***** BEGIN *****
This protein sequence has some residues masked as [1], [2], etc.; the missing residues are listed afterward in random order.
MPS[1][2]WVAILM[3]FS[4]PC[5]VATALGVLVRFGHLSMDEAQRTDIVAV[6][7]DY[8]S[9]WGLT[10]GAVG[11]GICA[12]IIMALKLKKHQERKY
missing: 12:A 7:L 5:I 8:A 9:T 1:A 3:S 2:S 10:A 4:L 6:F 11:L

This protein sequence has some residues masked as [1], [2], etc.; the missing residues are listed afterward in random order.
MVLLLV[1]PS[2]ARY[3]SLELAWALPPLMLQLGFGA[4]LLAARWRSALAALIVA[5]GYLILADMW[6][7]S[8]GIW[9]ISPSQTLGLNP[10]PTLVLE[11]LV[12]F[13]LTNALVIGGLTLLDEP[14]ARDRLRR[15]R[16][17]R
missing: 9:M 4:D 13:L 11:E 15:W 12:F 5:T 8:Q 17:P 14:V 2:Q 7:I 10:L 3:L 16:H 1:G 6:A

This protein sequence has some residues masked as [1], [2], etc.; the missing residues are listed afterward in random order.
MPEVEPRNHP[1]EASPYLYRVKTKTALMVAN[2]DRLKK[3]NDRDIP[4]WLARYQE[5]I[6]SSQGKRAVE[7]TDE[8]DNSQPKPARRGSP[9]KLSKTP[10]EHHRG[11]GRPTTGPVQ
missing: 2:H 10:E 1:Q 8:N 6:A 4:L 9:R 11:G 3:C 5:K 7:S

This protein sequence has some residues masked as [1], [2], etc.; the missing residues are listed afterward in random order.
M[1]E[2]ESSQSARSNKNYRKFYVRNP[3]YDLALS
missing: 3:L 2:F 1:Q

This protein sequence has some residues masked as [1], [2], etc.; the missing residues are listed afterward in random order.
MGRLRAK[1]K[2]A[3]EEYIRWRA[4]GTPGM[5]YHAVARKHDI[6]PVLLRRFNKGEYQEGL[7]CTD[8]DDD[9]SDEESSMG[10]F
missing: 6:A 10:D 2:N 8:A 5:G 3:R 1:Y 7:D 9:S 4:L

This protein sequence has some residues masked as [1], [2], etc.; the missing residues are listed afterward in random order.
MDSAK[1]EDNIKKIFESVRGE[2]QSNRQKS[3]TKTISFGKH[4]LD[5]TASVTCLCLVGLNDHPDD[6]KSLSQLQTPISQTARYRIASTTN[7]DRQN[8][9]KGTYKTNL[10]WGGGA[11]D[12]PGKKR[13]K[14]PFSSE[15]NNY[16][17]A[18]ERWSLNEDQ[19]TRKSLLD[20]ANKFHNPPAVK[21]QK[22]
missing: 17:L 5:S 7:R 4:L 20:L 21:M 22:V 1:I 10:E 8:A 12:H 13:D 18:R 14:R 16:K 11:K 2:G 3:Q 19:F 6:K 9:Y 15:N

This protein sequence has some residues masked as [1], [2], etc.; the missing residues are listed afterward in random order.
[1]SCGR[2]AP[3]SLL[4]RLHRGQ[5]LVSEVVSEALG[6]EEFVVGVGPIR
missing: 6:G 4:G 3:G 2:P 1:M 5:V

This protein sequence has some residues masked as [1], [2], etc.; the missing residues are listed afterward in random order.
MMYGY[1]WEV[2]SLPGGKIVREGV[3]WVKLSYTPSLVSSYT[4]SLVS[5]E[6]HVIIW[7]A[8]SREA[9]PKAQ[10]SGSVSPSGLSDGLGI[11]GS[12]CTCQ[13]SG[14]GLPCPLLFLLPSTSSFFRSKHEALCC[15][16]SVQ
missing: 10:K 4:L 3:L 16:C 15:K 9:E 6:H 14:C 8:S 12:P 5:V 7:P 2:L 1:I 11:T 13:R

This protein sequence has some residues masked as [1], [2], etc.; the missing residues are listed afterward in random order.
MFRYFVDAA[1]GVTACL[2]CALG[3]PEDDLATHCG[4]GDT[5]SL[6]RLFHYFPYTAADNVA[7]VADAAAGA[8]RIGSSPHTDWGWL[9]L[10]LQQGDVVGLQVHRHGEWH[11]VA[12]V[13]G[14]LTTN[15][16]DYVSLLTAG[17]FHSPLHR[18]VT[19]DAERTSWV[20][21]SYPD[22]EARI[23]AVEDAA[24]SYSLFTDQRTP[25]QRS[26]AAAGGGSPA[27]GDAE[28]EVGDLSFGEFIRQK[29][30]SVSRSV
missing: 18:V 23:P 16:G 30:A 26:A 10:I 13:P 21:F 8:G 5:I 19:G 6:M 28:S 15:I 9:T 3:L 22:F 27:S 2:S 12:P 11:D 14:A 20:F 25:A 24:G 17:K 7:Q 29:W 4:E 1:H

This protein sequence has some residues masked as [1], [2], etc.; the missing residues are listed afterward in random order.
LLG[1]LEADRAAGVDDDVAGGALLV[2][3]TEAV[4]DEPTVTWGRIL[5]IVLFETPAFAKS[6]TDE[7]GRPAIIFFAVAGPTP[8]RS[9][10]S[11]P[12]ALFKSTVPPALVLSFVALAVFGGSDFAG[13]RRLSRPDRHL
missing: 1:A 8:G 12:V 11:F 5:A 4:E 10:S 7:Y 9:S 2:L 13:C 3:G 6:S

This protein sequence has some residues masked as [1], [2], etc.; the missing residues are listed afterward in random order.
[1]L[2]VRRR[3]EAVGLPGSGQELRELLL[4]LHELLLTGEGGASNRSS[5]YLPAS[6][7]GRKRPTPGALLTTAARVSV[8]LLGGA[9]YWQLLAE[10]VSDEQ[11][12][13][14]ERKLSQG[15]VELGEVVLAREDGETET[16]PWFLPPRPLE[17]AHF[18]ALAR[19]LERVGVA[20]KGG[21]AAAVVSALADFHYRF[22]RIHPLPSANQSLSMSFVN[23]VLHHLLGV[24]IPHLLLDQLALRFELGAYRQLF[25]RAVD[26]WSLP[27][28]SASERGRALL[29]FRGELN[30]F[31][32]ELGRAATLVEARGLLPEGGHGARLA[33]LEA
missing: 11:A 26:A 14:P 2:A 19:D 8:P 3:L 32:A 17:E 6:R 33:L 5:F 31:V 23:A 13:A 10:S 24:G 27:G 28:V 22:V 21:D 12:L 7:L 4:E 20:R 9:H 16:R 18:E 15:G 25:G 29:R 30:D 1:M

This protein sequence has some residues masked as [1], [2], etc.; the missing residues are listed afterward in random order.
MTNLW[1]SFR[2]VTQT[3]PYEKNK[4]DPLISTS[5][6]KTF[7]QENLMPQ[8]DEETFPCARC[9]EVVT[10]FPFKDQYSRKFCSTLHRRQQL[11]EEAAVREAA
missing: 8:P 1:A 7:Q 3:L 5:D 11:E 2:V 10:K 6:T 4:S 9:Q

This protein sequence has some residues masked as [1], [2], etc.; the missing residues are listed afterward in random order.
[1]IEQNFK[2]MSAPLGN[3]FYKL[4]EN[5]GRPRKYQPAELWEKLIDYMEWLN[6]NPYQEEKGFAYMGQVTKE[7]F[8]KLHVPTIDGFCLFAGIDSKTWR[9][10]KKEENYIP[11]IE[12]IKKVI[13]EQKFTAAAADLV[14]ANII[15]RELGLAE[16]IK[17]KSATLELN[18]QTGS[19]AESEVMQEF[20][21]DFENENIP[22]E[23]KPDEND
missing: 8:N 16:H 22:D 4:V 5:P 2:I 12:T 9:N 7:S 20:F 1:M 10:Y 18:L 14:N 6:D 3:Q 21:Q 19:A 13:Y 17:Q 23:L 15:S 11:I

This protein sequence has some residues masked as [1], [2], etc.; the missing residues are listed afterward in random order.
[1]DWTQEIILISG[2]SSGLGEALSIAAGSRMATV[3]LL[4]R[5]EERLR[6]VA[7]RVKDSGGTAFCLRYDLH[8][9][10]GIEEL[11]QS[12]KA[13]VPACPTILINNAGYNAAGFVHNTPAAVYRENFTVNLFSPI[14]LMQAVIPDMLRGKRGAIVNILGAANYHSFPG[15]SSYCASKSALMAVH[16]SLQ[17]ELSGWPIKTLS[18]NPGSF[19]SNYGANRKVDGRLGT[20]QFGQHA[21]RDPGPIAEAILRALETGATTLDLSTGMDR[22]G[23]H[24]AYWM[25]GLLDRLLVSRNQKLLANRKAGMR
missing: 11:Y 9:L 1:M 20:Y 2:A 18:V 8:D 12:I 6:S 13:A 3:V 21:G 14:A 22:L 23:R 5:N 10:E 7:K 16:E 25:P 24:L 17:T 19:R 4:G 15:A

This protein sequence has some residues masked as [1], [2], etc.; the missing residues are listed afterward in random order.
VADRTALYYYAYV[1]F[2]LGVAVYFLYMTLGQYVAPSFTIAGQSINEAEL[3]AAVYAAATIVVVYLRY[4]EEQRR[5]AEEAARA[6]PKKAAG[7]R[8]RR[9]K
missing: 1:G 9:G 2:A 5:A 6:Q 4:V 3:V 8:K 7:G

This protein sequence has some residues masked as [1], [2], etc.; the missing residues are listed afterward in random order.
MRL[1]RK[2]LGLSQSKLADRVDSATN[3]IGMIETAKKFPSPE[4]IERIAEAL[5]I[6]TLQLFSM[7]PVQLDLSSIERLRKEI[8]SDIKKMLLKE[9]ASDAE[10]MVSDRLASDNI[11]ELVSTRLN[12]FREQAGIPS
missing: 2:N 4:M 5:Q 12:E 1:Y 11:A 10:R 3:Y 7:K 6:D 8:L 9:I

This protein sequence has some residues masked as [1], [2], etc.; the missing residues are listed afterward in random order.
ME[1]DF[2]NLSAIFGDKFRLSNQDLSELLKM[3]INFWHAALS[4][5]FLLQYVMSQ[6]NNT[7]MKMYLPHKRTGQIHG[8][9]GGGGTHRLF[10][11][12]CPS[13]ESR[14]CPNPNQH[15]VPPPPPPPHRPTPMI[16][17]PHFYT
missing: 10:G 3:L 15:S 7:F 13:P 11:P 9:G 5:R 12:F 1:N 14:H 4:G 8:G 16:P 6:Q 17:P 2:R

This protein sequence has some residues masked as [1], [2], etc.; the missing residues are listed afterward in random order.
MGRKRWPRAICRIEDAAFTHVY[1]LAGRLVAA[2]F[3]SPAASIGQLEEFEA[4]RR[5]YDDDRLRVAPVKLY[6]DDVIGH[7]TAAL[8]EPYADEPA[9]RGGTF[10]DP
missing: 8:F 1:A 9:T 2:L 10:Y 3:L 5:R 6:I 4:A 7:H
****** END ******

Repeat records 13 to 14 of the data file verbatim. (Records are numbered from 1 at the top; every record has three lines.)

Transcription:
This protein sequence has some residues masked as [1], [2], etc.; the missing residues are listed afterward in random order.
[1]IEQNFK[2]MSAPLGN[3]FYKL[4]EN[5]GRPRKYQPAELWEKLIDYMEWLN[6]NPYQEEKGFAYMGQVTKE[7]F[8]KLHVPTIDGFCLFAGIDSKTWR[9][10]KKEENYIP[11]IE[12]IKKVI[13]EQKFTAAAADLV[14]ANII[15]RELGLAE[16]IK[17]KSATLELN[18]QTGS[19]AESEVMQEF[20][21]DFENENIP[22]E[23]KPDEND
missing: 8:N 16:H 22:D 4:V 5:P 2:I 12:T 9:N 7:S 20:F 1:M 10:Y 18:L 14:N 6:D 3:Q 21:Q 19:A 13:Y 17:Q 23:L 15:S 11:I

This protein sequence has some residues masked as [1], [2], etc.; the missing residues are listed afterward in random order.
[1]DWTQEIILISG[2]SSGLGEALSIAAGSRMATV[3]LL[4]R[5]EERLR[6]VA[7]RVKDSGGTAFCLRYDLH[8][9][10]GIEEL[11]QS[12]KA[13]VPACPTILINNAGYNAAGFVHNTPAAVYRENFTVNLFSPI[14]LMQAVIPDMLRGKRGAIVNILGAANYHSFPG[15]SSYCASKSALMAVH[16]SLQ[17]ELSGWPIKTLS[18]NPGSF[19]SNYGANRKVDGRLGT[20]QFGQHA[21]RDPGPIAEAILRALETGATTLDLSTGMDR[22]G[23]H[24]AYWM[25]GLLDRLLVSRNQKLLANRKAGMR
missing: 11:Y 9:L 1:M 20:Y 2:A 18:V 8:D 12:I 6:S 13:A 3:V 21:G 14:A 22:L 23:R 5:N 10:E 7:K 16:E 25:P 24:L 17:T 19:R 4:G 15:A